I don't get it… why does the DOG have a CAT sister?
It's not actually explained, and it doesn't make any sense. Why does a dog have a cat as a sister? And if Red, the mighty hunter he's supposed to be, is so… erhm
, "cat"-whipped, how can we take him seriously? Most gamers might justify this by saying, "Dude, it's Japanese, so it's supposed to be a little weird." To that I say, "Yeah. Let's go with that."
Solatorobo: Red the Hunter
for "short") is the story of a dog surfer-ish
dude and his piloting kid sister Chocolat
, who's a pink cat (seriously, WTF?) and tries so hard to be in control but comes off as little more than a spray-painted YouTube video you just want to watch on occasion, draw an "aaaawwwwww
" from your friends, and turn off to do something productive. They come across a kid named Elh
, another small kitty, unconscious on a battleship.And
like in every good story involving anthropomorphic furries
and robots, things start to spiral out of control with fuzzy (and NOT fuzzy! *gasp*) evil-doers running amok. It's up to Red to make sure the world stays safe… and get paid, of course.
The bad guys are just so… catty! Ha! Get it? 'Cuz
they're cats!… yeah, you get it...
From simply an aesthetic point of view, the DS hardware is fully taken to task: The environments are nicely rendered and beautifully designed. The actual characters might look like remnants of the PSOne, but that's a bit of the charm and they're still well-designed. One thing that pops out, however, are the NPCs; they're each a flat, barely-animated cel that clashes with the lush world around them. It's not that they look terrible, far from it, but they appear as though they were awkwardly cut from another game and pasted into pictures of the Solatorobo world.
The main storyline is straightforward: take on quests from whatever town you find yourself in and complete them. There really are only a few different tasks in the original control scheme, like moving crates and solving extremely basic puzzles, so to spice things up, different worlds have specialty quests, like racing, harpoon fishing, and hover-platforming. Basically, a hover-pack is put on the back of Red's robot and he can cover more ground, moving through a field of small, floating islands. They're nice distractions to the otherwise bland adventure, though some of the floating island bits can get too tricky.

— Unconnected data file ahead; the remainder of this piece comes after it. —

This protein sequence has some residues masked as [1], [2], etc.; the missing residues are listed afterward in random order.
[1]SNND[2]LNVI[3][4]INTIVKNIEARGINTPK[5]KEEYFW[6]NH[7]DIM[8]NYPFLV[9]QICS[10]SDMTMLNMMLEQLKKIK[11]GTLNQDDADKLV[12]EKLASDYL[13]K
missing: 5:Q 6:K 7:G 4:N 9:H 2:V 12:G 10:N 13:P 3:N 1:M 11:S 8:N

Fighting, which is first and foremost in the quests and main story, is primarily just riding a big robot and swinging your big robot arms around to grab baddies, flying meanies, and floating horrors. But, in the time you're not throwing some enemy bot, you can hop off of your vehicle and explore the terrain and find money or gears that unlock blocks you can use to assign parts and upgrade the stats of your bot. I don't know if leveling up actually does much of anything, as there is a gear system that seems to do the statistical heavy-lifting. Throughout the environments and quests are glowing gems that can be picked up, and collecting enough of them can unlock blocks of space to put new parts and upgrade your bot.
Even if you're a guy like me with warped video game depth perception, there's nothing terribly difficult or hard to grasp in this game. The main adventure is simply stick-and-move, swing/counter, and grab stuff in mid-flight whether that stuff means guys you just chucked at the ground or a projectile a baddie just chucked at you. It's honestly simple to the point of ridiculous; none of the enemies are particularly difficult—bosses included—and the only two actions of jump and swing make fighting the majority of the game limited and boring. Still, with the addition of different (though placed selectively throughout the world) play styles dropped in, like harpoon fishing akin to bass fishing games and racing, the main game doesn't get too stale because it's not repetitive all the way through.
Speaking of racing, there is a secondary game which stands on its own after being played in-game called Air Robo GP. The game plays like a drifty Mario Kart-esque spaceship game with a tunnel view. Up, down, left, and right are all options for movement, and with multiple boost pick-ups and attacks available, it's a neat distraction. There is a bonus to playing from the title screen, which is unlocked after being played in-game: Having a good race can get you some bank, which can be spent in-game on higher-end stat upgrades. It's a neat, optional distraction, and helps out with the main-game in some small way? Win-win, baby!
If you were to smash a standard action-RPG in the face with Kirby's simplicity and ease of play, wipe away the blood and throw a robot into the mix, Solatorobo would be the stained child remaining. It's easy to pick up, simple to get a hold of, and while it's not terribly challenging, it's fun. That's perfect for the DS, if that's what you expect from the handheld.
Review is based on play on the Nintendo DSi. The review copy was supplied by the publisher.